Retinal Diagnostic Testing
Ophthalmic Fluorescein and Indocyanine Green Retinal Angiography
Fluorescein and indocyanine green (ICG) angiography are diagnostic tests which use special cameras to photograph the structures in the back of the eye. These tests are very useful for finding leakage or damage to the blood vessels, which nourish the retina. In both tests, a colored dye is injected into a vein in the arm of the patient. The dye travels through the circulatory system and reaches the vessels in the retina and those of a deeper tissue layer called the choroid (see Figure below). Neither test involves the use of X–rays or harmful forms of radiation.
Fluorescein is a yellow dye that glows in visible light, using special filters. Indocyanine is a green dye that fluoresces with invisible infrared light; it requires a special digital camera sensitive to these light rays.
Why Is Eye Angiography Performed?
Both tests can help retina specialists diagnose and evaluate specific eye diseases. Fluorescein dye is best for studying the retinal circulation while indocyanine green is often better for studying the deeper chorio-capillary layer. Certain eye disorders, such as diabetic retinopathy and retinal vascular occlusive disease affect primarily the retinal circulation and are usually imaged with fluorescein dye. In other disorders, such as age–related macular degeneration, where leakage is from the deeper choroidal vessels, both tests may be useful. Indocyanine green angiography is especially helpful when there is leakage of blood that can make interpretation of fluorescein studies difficult.
When abnormal vessels or leakage is identified with an angiogram, laser treatment or pharmacological therapies may be indicated to treat vision loss. The tests can also be useful for following the course of disease or response to treatment. Fluorescein and ICG angiography are universally employed throughout the world as standard ocular diagnostic tests.
What Are The Risks Of Eye Angiography?
Both fluorescein angiography and indocyanine green angiography are considered very safe and serious side–effects from these tests are uncommon. However, there is the possibility that a patient may have a reaction to the dyes. While fluorescein contains no iodine and is safe in patients known to be allergic, indocyanine green is currently formulated with iodine and should not be used in these individuals. Some people may experience slight nausea after dye injection that usually passes quickly. Patients who are allergic to the dye can develop itching and a skin rash. These symptoms generally respond quickly to oral medications such as anti–histamines or steroids. Very rarely, a sudden life–threatening allergic reaction called anaphylaxis can occur. This condition requires medical treatment. There is also a possibility of an infiltrate of the dye into the skin at the injection site; this would cause some discomfort or discoloring of the skin for several days. Fluorescein dye will also turn a patient’s urine bright yellow to orange and may slightly discolor the skin as well for a brief period. For special patient populations, there may be individual risks of these procedures that your physician will specify for you.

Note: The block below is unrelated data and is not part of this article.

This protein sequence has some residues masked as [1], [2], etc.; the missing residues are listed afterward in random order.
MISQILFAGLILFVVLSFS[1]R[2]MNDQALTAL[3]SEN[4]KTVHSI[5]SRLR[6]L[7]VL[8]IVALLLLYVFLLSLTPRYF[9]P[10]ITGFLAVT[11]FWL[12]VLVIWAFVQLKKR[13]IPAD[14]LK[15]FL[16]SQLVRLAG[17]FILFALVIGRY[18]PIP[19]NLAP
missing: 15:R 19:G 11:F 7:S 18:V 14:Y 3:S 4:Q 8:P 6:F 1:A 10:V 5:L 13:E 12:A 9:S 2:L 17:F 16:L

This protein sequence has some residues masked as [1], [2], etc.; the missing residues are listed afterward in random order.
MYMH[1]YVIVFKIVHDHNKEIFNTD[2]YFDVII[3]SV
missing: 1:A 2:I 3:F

OPTICAL COHERENCE TOMOGRAPHY (OCT)
Optical Coherence Tomography (OCT) is a diagnostic test that allows for the imaging of the neuroretinal layers and measurement of its’ thickness. OCT is very useful in detecting retinal anomalies and pathologies secondary to a variety of conditions. It provides very valuable information and is also useful for following the response to a treatment. OCT testing has become a standard of care for the assessment of most retinal conditions, primarily involving the macula. OCT uses rays of light to measure retinal thickness and can be performed in a few minutes. No radiation or X–rays are used in this test.
Ultrasound is a test that uses sound waves to assess ocular and retinal conditions. If your doctor cannot view the retina because of some opacity that blocks the view, they may use an ultrasound to determine the general status of the retina and to view the density of particular retinal lesions. Ultrasound is commonly used to assess the retina in patients with a dense cataract, severe corneal opacities, or vitreous hemorrhage. Ultrasound is simple to perform, painless, and does not involve any anesthesia or radiation.
This test is designed to find abnormalities in the macula, the reading area of the eye. It helps to find many problems early, when they may still be treatable. Ideally the Amsler grid should be examined daily. It is often easier to remember to look at the grid if it is placed where you are sure to see it, such as on the refrigerator or the bathroom mirror.
The grid consists of a pattern of vertical and horizontal lines with a dot in the center. Test each eye separately, covering the other eye. Glasses should be worn if they are normally needed for reading, hold the grid at approximately 18 inches from your face. You should look only at the central dot and while doing this, notice whether all of the lines are present.
You should also look for any areas where the lines are wavy or distorted. Any areas where the grid is missing, wavy, or distorted, that are significantly different from your baseline should be reported to your eye doctor immediately.
This is a relatively easy, inexpensive tool use to detect for changes in one’s central vision. Although new techs are being develop to enhance the early detection of macular problems costs and availability still makes the Amsler grid a useful universal tool.